Since Dave Kaval took the reins, things have been different. We’ve got an upgraded home yard, a location for a new one, and an overall energy around the organization that hasn’t been present in recent years.
Another major change is the organization’s approach to young players. Gone are the days where a good player being traded is a certainty, in are the days where we can reasonably dream of some of these guys being around long term. The A’s are hoping to enter their new stadium with a core that’s breaking into the league now.
The A’s often deviate from what they say, but Kaval is a doer, a man of his word and we have no reason to think the A’s don’t intend on keeping their young stars around for the long haul. Should it happen, will it happen, and who are the potential candidates? Let’s explore.
Extensions are getting rarer
It takes two to tango, and the player side of the extension equation has shown reluctance in recent years. Guys like Francisco Lindor and Kris Bryant have declined security for upside, turning down money now for the chance to make much more in free agency.
It’s not a hard and fast rule, and it’s too recent to know how pervasive it will be. It does appear that a player might not take an extension even if it’s at a fair market rate that might normally get the job done. Something to chew on.
Should the A’s try?
The answer is yes. Of course we want our favorite players around after not having that luxury for a few decades.
A word of caution, though. Extensions typically do work fairly well. Unlike free agency, which requires bidding wars for players who are by definition past their prime, extensions afford teams the luxury of signing younger players long term without other teams driving up the dollar amount.
That said, extensions do fail. You’re an A’s fan, you know this. Here’s every extension of four years or longer since the end of the 2015 season via MLB Trade Rumors wonderful extension tracker.
Extensions since 2015
|2B / SS / 3B / LF
|LF / CF / RF
Some of these guys have been awesome, some have been disasters. It’s not a sure thing, but it can be an amazing thing. The A’s will have to choose wisely and get lucky - it’s certainly not all skill.
The guys to pay closest attention to are those with less than a year or two of service time. The A’s candidates for extensions are all supremely young and would fit the mold of a Tim Anderson kind of extension - cheaper for the franchise because the player is so far away, and signing that early extension mitigates the players risk.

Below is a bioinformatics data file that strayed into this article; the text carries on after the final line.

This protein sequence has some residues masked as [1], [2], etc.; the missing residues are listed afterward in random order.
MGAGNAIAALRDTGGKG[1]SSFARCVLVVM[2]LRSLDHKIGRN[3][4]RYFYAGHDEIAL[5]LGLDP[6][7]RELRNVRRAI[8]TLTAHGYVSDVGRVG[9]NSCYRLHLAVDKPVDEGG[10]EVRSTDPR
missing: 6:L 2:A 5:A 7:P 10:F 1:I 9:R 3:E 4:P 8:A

As detailed above, players are more reluctant now to do that than before, so it might take a few more dollars to get the job done, but the Tim Anderson deal is still a good jumping off point.
Who are the candidates?
These guys are not surprising, not even a little bit. But they’re fun to talk about so huzzah!
You know what Olson did, and it was glorious. If he’s anywhere near as good as he was this season, he’ll be a gamechanger, one of the better hitters in the game and a guy who changes a whole lineup’s complexion.
The issues? We really don’t know what exactly Matt Olson is. He’s not going to hit dingers at a record breaking pace forever, and his small sample told us he can be great. Will he be great at scale? That’s of course the crux of the issue of extensions, but it’s particularly germane here.
If someone is going to bet on himself, it’s a guy who made major league pitchers look like little leaguers for a month and a half. Olson is a guy who would make excellent money in arbitration with his power, and waiting till free agency is more tenable with the knowledge of a potentially huge payoff coming in just a few years time.
So long as Matt Chapman is making ridiculous plays in the green and gold, life is good.
Defensive stats can vary year by year, but health provided, Chapman will be a value add for the A’s for years to come. With the ridiculous amount of foul territory in Oakland and the typical groundball nature of the A’s staff, even if Chapman doesn’t hit, he’s a good piece to have.
He should hit, at least enough and maybe much more.
The surprise contender
In the event that both Chapman and Olson are reluctant to sign an early extension, the A’s have other, less conventional options. Namely, the Jonathan Singleton route.
This is rare, and for my money underutilized, especially for a low budget team like the A’s.
As a reminder, Jonathan Singleton was a top prospect who signed a contract extension before even making his big league debut. It gave Singleton financial security he wouldn’t have otherwise have had, and should he have produced, it would have been an extremely team friendly deal.
These contracts are rare. Singleton is basically the only true example I can drum up, making it an extremely unlikely scenario for the A’s. But the A’s are weird, so let’s imagine.
It’s been tough sledding for the top A’s prospect since hitting AAA. Barreto’s strikeout rate has skyrocketed and his defense has stagnated, making him no sure thing at the big league level.
He’s got youth on his side, and the upside is still in the form of his lightning hands. However there’s no doubt his stock has slipped, and of the group listed, he’s likely the furthest from a sure thing.
Barreto is unlike Singleton in that he has yet to prove himself at the AAA level. Even with that success, Singleton fizzled out so Barreto would prove a risk.
The last guy on this list isn’t all that serious of an option, at least not yet. When the A’s talk about extending their youngsters this offseason, they’re referring to Matt Olson and Matt Chapman, two guys who would be delightful to have going into the new stadium.
Of course, the A’s aren’t hoping to extend one or two guys. It might start small in scale, but the goal is to eventually hold onto their valuable fan favorites for the long haul. How should they start that process?